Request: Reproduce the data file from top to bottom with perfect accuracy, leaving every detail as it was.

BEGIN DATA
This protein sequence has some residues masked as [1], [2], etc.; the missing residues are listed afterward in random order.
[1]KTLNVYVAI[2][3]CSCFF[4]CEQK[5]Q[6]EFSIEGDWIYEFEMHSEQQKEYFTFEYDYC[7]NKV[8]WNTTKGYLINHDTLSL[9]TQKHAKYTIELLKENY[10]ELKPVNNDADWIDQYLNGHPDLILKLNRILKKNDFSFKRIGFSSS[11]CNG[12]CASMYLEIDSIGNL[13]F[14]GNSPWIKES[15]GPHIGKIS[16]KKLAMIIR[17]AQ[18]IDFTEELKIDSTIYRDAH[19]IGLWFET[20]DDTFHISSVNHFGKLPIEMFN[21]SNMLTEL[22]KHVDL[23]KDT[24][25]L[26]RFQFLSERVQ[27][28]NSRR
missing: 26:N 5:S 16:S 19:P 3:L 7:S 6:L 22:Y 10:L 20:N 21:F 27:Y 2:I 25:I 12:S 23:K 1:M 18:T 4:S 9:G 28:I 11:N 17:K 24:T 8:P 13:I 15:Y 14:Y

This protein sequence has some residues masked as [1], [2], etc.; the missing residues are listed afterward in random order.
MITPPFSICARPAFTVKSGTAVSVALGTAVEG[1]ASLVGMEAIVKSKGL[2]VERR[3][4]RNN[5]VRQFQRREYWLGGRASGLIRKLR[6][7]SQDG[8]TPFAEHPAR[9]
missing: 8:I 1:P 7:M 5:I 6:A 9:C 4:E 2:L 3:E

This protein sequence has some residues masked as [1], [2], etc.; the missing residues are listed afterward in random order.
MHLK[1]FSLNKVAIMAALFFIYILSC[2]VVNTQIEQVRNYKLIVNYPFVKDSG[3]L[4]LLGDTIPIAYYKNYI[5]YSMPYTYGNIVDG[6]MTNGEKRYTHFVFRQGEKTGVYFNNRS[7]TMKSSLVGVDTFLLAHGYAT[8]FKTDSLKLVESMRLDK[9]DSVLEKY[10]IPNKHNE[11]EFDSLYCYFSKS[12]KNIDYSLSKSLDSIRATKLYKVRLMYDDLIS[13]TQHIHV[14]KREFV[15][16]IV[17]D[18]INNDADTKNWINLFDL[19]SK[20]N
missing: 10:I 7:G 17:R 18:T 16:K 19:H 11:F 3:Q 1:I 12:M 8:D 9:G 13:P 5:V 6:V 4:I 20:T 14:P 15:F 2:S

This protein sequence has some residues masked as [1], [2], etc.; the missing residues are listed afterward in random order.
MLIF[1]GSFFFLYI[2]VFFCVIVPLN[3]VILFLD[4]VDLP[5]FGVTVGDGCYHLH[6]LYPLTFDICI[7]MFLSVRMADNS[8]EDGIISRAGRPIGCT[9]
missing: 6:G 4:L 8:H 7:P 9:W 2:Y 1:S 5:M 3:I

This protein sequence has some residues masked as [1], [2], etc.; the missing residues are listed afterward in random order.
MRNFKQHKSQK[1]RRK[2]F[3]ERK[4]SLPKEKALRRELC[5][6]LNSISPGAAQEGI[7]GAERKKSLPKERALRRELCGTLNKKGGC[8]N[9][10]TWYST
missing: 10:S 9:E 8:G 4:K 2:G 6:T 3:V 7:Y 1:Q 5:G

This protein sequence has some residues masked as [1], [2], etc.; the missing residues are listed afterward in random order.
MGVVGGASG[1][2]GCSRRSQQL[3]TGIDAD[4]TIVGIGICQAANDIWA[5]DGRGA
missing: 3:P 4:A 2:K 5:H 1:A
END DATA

This protein sequence has some residues masked as [1], [2], etc.; the missing residues are listed afterward in random order.
[1]KTLNVYVAI[2][3]CSCFF[4]CEQK[5]Q[6]EFSIEGDWIYEFEMHSEQQKEYFTFEYDYC[7]NKV[8]WNTTKGYLINHDTLSL[9]TQKHAKYTIELLKENY[10]ELKPVNNDADWIDQYLNGHPDLILKLNRILKKNDFSFKRIGFSSS[11]CNG[12]CASMYLEIDSIGNL[13]F[14]GNSPWIKES[15]GPHIGKIS[16]KKLAMIIR[17]AQ[18]IDFTEELKIDSTIYRDAH[19]IGLWFET[20]DDTFHISSVNHFGKLPIEMFN[21]SNMLTEL[22]KHVDL[23]KDT[24][25]L[26]RFQFLSERVQ[27][28]NSRR
missing: 26:N 5:S 16:S 19:P 3:L 7:S 6:L 22:Y 10:L 20:N 21:F 27:Y 2:I 25:I 12:S 23:K 1:M 18:T 4:S 9:G 28:I 11:N 17:K 24:T 8:P 13:I 15:Y 14:Y

This protein sequence has some residues masked as [1], [2], etc.; the missing residues are listed afterward in random order.
MITPPFSICARPAFTVKSGTAVSVALGTAVEG[1]ASLVGMEAIVKSKGL[2]VERR[3][4]RNN[5]VRQFQRREYWLGGRASGLIRKLR[6][7]SQDG[8]TPFAEHPAR[9]
missing: 8:I 1:P 7:M 5:I 6:A 9:C 4:E 2:L 3:E

This protein sequence has some residues masked as [1], [2], etc.; the missing residues are listed afterward in random order.
MHLK[1]FSLNKVAIMAALFFIYILSC[2]VVNTQIEQVRNYKLIVNYPFVKDSG[3]L[4]LLGDTIPIAYYKNYI[5]YSMPYTYGNIVDG[6]MTNGEKRYTHFVFRQGEKTGVYFNNRS[7]TMKSSLVGVDTFLLAHGYAT[8]FKTDSLKLVESMRLDK[9]DSVLEKY[10]IPNKHNE[11]EFDSLYCYFSKS[12]KNIDYSLSKSLDSIRATKLYKVRLMYDDLIS[13]TQHIHV[14]KREFV[15][16]IV[17]D[18]INNDADTKNWINLFDL[19]SK[20]N
missing: 10:I 7:G 17:R 18:T 16:K 19:H 11:F 3:Q 1:I 12:M 8:D 9:G 13:P 5:V 6:V 4:I 20:T 14:P 15:F 2:S

This protein sequence has some residues masked as [1], [2], etc.; the missing residues are listed afterward in random order.
MLIF[1]GSFFFLYI[2]VFFCVIVPLN[3]VILFLD[4]VDLP[5]FGVTVGDGCYHLH[6]LYPLTFDICI[7]MFLSVRMADNS[8]EDGIISRAGRPIGCT[9]
missing: 6:G 4:L 8:H 7:P 9:W 2:Y 1:S 5:M 3:I

This protein sequence has some residues masked as [1], [2], etc.; the missing residues are listed afterward in random order.
MRNFKQHKSQK[1]RRK[2]F[3]ERK[4]SLPKEKALRRELC[5][6]LNSISPGAAQEGI[7]GAERKKSLPKERALRRELCGTLNKKGGC[8]N[9][10]TWYST
missing: 10:S 9:E 8:G 4:K 2:G 6:T 3:V 7:Y 1:Q 5:G

This protein sequence has some residues masked as [1], [2], etc.; the missing residues are listed afterward in random order.
MGVVGGASG[1][2]GCSRRSQQL[3]TGIDAD[4]TIVGIGICQAANDIWA[5]DGRGA
missing: 3:P 4:A 2:K 5:H 1:A